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I was exhausted. At the end of my tether. And I knew there was one place I could turn to for help. “Today I feel so tired I could cry,” I typed into Facebook.
It was August, and we were in Bali, where our peaceful family time had been interrupted by an earthquake, of all things. While badly shaken, luckily we weren’t in one of the worst impacted areas. But it felt like the final straw.
You’ve probably been there at some point – those times when you’ve been keeping it all together and then, suddenly, it all catches up with you.
It had been a few months of fairly epic amounts of getting stuff done. Business was thriving; we’d welcomed new team members and grown our community. We’d unexpectedly had to move house, packing up all our belongings and putting them in storage before travelling halfway round the world to Australia. The restful break we’d planned in Thailand on the way out featured our entire family (me included) getting totally wiped out by a gastric bug… and now, on our way home, the earthquake.
When things feel hard? Reach out
So I did what I often do when things feel too much – I reached out to the One of many community. The place where some of the most capable, competent women I know come to be vulnerable, admit we’re human, and ask for help. (If you’re not in it, and that sounds like what you need – come join us! Here’s the link).
And, of course, the ladies there did what they always do. They rallied.
Within hours I was looking at a huge list of virtual hugs, practical support, and some of the most grounded advice I’ve received. So, with deep thanks to everyone who came to my aid, here are some of the best bits of advice they shared:
1. Write a list
This was actually the first thing I did, as part of my post – and wow, did it feel good to get it all out. Off the top of my head a total of 31 things I’d achieved in the past 7 weeks came pouring out – everything from packing up our house and moving it into storage, to nursing the family through gastro – and the important detail that I’d not slept for longer than 3 hours since my daughter was born over a year ago!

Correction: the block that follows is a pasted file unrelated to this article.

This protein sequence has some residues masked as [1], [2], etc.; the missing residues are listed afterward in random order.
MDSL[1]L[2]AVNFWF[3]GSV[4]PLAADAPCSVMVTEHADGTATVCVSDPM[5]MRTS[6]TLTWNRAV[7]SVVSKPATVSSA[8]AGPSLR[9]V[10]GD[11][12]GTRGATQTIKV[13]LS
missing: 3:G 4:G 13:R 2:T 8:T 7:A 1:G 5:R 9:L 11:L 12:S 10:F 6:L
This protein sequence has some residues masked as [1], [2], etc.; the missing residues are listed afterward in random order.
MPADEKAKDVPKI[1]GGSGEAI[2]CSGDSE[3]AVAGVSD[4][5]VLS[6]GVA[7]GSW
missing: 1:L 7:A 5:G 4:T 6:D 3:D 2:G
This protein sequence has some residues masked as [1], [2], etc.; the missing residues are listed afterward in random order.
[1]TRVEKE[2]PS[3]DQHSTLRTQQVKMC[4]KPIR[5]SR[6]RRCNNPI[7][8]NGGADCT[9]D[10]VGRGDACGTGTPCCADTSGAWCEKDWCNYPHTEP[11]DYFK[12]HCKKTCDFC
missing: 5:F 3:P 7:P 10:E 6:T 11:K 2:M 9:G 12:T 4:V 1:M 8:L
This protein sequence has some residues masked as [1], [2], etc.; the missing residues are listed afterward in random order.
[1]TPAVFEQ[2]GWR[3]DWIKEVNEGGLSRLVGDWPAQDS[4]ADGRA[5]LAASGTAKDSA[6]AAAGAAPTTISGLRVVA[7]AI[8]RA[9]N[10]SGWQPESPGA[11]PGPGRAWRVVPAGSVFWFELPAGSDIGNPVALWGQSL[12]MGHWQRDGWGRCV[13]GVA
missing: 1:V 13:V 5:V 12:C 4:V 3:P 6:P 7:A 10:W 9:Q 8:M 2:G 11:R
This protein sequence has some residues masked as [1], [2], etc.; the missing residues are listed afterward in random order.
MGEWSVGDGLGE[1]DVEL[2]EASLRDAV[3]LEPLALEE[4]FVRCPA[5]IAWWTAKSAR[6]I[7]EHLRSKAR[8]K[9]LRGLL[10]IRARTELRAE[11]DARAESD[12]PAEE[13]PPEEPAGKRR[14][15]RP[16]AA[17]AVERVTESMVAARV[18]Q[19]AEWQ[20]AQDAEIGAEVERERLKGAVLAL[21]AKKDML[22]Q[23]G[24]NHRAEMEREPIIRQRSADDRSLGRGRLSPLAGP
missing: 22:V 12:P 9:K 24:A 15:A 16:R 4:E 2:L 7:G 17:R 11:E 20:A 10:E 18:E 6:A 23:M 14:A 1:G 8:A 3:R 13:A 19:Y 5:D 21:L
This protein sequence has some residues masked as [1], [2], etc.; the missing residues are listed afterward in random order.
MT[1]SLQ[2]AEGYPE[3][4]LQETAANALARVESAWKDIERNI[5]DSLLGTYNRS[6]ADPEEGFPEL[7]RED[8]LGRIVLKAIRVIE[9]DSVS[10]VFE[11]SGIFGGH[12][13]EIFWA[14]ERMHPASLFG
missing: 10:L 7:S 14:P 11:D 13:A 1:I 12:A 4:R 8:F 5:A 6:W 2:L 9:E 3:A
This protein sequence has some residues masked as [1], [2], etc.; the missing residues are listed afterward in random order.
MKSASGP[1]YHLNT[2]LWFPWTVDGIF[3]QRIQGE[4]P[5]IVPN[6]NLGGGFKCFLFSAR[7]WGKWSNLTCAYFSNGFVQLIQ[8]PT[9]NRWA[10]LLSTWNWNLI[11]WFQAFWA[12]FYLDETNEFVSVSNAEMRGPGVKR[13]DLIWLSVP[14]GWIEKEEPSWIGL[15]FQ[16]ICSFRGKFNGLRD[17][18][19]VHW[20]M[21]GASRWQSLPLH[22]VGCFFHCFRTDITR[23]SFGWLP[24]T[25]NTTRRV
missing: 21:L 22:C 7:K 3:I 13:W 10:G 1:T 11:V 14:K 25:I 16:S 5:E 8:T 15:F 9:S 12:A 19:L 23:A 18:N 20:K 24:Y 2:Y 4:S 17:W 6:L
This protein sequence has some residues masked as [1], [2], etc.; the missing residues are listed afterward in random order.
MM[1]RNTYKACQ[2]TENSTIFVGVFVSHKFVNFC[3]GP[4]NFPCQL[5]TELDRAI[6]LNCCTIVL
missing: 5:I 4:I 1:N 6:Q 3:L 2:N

Writing things out doesn’t change them, but it’s a powerful way of remembering just WHY you’re so tired. And I don’t know about you, but I have a tendency to spend more time staring at the list of everything I haven’t done than the amazing things I have.
So go ahead: write out everything you’ve been up to lately: your wins, big and small, the unplanned challenges, and all the little energy-draining things that you’ve been managing.
I bet you’ll be pretty impressed when you consider it all!
2. Show yourself some love
The love I felt from the community who took the time to write comments, send heart emojis, and generally let me know I was seen and valued, was something else.
And the person I really needed to love me… was me.
We’re all so supportive of each other. And yet it can be easy to be much harder on ourselves than we would a friend.
Next time you’re having a rough day, think about what you’d say to someone you loved who found themselves in your situation. Would you tell her to go gentle? Take it easy? STOP?
Take your own advice, and give yourself some of that loving care and attention.
3. Feel it in your body
Loads of women reminded me that after something like an earthquake (or shock, or burnout, or meltdown), it takes time for the fear and stress hormones to pass through your body.
Massage, exercise and deep rest are so important to allow our bodies to process.